That raises the question about other utilities: Are sewer or waste water facilities protected?  What about natural gas?  Again, having a septic system and using propane protects many rural folks, but what if a malicious hacker started dumping raw sewer into waterways that normally receive only treated waste water?  Or what if they cut off natural gas to a major city in the North East on one of the coldest nights of the year?

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Moving Water Doesn’t Freeze, Except in Our Pipes

We are forced to make more repairs and improvements on our gravity-fed spring water thanks to freezing temperatures.

I cannot count how many times people have said to me “moving water doesn’t freeze.”  It seems to be a mantra around here where many people rely on gravity fed water systems.  Unfortunately, our spring-fed gravity-flow water system continues to prove that this is not the case.

After my post on February 6 saying that we still had water, my friend Karl and I climbed up the mountain and found TWO different places where the pipe had not only frozen but had split due to ice pressure and was leaking.  (I guess I spoke too soon.) One of the leaks was a rather robust squirt.  The other was a slower seep, but it was downhill from the fist leak, so it probably wasn’t getting the full force of the water.  At each place, we cut an eight or ten inch section out of the pipe to eliminate the hole and the surrounding weakness and bulging caused by the freezing.  Then we inserted a new coupling. I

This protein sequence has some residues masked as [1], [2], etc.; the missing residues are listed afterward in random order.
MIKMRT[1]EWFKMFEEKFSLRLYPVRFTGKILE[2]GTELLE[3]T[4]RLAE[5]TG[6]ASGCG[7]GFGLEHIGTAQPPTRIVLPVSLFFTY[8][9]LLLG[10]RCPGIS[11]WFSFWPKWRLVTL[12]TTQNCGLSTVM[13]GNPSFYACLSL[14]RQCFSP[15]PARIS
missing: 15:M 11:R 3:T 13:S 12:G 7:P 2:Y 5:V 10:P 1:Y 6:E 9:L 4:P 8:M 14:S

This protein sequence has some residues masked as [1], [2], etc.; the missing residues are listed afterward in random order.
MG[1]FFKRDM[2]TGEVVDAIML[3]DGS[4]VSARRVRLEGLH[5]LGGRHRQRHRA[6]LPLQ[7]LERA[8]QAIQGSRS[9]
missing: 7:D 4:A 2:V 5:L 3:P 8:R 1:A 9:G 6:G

By the time we got up there to do the repairs, it was in the low 40s for at least the third day in a row, but a surprising amount of ice remained in the pipe.  We ended up disconnecting one of the lowest connections and letting the ice out.  We do this by holding the pipe up and letting the water build up a good head.  Then when we put the pipe back down, the water pressure blasts out a bunch of ice.  By repeating this enough, and doing it when it is above freezing, the ice eventually all comes out like an ice gusher.

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Prepper Diary January 16: Preparing for the Storm

More winter weather is headed our way as the blizzard that struck the Midwest travels east, promising snow and plunging temperatures.

It’s been a busy couple of days on the Pickled Prepper Property as we prepare for the coming storm.

Now you can interpret that as the metaphorical storm brought on by Inauguration Day or the physical storm that the Weather Channel has named “Winter Storm Malcom,” but the truth is that our preps are pretty much the same for either one: Stock up, batten down, and prepare to ride it out.

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Our Latest Water Problem was Slipperier than I Thought

I set off up the mountain to fix our water supply only to find the problem was more complicated than expected.

As I mentioned, our spring-fed gravity-flow water system stopped again on Tuesday night, so on Wednesday, I packed up my repair kit, which you can see in the photo did contain my propane torch to soften up the black PE pipe that carries our water down the mountain.  I strapped on my kneepads, my .357 revolver for bear protection, and my Cold Steel Recon knife, put on my insulated hiking boots and set off.

Having done this a couple weeks ago, I felt pretty confident that I’d diagnose and fix the problem in less than an hour.  Ha!  Man plans and god laughs.  It was not to be.

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Prepper Diary January 14: More Water Woes and Log Splitting Choices

I get to look forward to another chilly, muddy adventure climbing a mountain to repair or spring-fed water system.